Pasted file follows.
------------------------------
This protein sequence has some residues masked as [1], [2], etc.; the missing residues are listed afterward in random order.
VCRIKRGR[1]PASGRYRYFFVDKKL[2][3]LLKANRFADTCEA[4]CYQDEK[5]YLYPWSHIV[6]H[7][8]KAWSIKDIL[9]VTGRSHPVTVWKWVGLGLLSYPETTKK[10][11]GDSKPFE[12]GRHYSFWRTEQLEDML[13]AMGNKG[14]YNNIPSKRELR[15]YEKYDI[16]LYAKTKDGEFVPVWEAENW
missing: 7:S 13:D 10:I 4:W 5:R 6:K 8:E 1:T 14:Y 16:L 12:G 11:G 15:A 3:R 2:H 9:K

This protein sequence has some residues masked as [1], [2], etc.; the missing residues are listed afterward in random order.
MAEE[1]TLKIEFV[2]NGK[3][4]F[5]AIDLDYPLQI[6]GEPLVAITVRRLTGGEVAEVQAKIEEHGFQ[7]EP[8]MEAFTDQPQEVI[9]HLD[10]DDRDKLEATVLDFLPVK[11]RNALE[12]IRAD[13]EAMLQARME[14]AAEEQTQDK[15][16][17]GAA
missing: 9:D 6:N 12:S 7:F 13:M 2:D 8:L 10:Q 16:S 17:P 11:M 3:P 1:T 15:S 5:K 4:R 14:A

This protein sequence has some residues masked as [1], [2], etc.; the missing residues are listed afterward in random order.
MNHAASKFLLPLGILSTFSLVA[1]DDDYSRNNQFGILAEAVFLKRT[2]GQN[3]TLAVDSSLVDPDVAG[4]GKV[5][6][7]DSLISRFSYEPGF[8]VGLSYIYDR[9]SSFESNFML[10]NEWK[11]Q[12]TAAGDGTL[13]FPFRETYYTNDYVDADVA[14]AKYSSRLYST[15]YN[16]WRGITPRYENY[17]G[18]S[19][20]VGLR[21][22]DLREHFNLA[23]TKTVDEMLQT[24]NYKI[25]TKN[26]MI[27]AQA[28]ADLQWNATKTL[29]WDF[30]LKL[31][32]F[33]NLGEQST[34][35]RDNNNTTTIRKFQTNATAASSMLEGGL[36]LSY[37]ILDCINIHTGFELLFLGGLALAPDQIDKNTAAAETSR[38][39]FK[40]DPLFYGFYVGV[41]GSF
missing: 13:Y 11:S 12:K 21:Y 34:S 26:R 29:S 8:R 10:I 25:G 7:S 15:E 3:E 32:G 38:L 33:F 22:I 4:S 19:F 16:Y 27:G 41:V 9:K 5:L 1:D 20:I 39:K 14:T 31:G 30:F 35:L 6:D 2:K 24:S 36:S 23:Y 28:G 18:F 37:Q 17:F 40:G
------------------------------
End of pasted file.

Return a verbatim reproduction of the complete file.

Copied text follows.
This protein sequence has some residues masked as [1], [2], etc.; the missing residues are listed afterward in random order.
VCRIKRGR[1]PASGRYRYFFVDKKL[2][3]LLKANRFADTCEA[4]CYQDEK[5]YLYPWSHIV[6]H[7][8]KAWSIKDIL[9]VTGRSHPVTVWKWVGLGLLSYPETTKK[10][11]GDSKPFE[12]GRHYSFWRTEQLEDML[13]AMGNKG[14]YNNIPSKRELR[15]YEKYDI[16]LYAKTKDGEFVPVWEAENW
missing: 7:S 13:D 10:I 4:W 5:R 6:K 8:E 1:T 14:Y 16:L 12:G 11:G 15:A 3:R 2:H 9:K

This protein sequence has some residues masked as [1], [2], etc.; the missing residues are listed afterward in random order.
MAEE[1]TLKIEFV[2]NGK[3][4]F[5]AIDLDYPLQI[6]GEPLVAITVRRLTGGEVAEVQAKIEEHGFQ[7]EP[8]MEAFTDQPQEVI[9]HLD[10]DDRDKLEATVLDFLPVK[11]RNALE[12]IRAD[13]EAMLQARME[14]AAEEQTQDK[15][16][17]GAA
missing: 9:D 6:N 12:S 7:F 13:M 2:D 8:L 10:Q 16:S 17:P 11:M 3:P 1:T 15:S 5:K 4:R 14:A

This protein sequence has some residues masked as [1], [2], etc.; the missing residues are listed afterward in random order.
MNHAASKFLLPLGILSTFSLVA[1]DDDYSRNNQFGILAEAVFLKRT[2]GQN[3]TLAVDSSLVDPDVAG[4]GKV[5][6][7]DSLISRFSYEPGF[8]VGLSYIYDR[9]SSFESNFML[10]NEWK[11]Q[12]TAAGDGTL[13]FPFRETYYTNDYVDADVA[14]AKYSSRLYST[15]YN[16]WRGITPRYENY[17]G[18]S[19][20]VGLR[21][22]DLREHFNLA[23]TKTVDEMLQT[24]NYKI[25]TKN[26]MI[27]AQA[28]ADLQWNATKTL[29]WDF[30]LKL[31][32]F[33]NLGEQST[34][35]RDNNNTTTIRKFQTNATAASSMLEGGL[36]LSY[37]ILDCINIHTGFELLFLGGLALAPDQIDKNTAAAETSR[38][39]FK[40]DPLFYGFYVGV[41]GSF
missing: 13:Y 11:S 12:K 21:Y 34:S 26:R 29:S 8:R 10:I 25:G 7:S 15:E 3:E 32:G 38:L 33:F 22:I 4:S 19:F 16:Y 27:G 41:V 9:K 5:L 1:D 20:I 39:K 14:T 31:G 30:F 35:L 6:D 2:K 24:S 36:S 23:Y 28:G 18:F 37:Q 17:F 40:G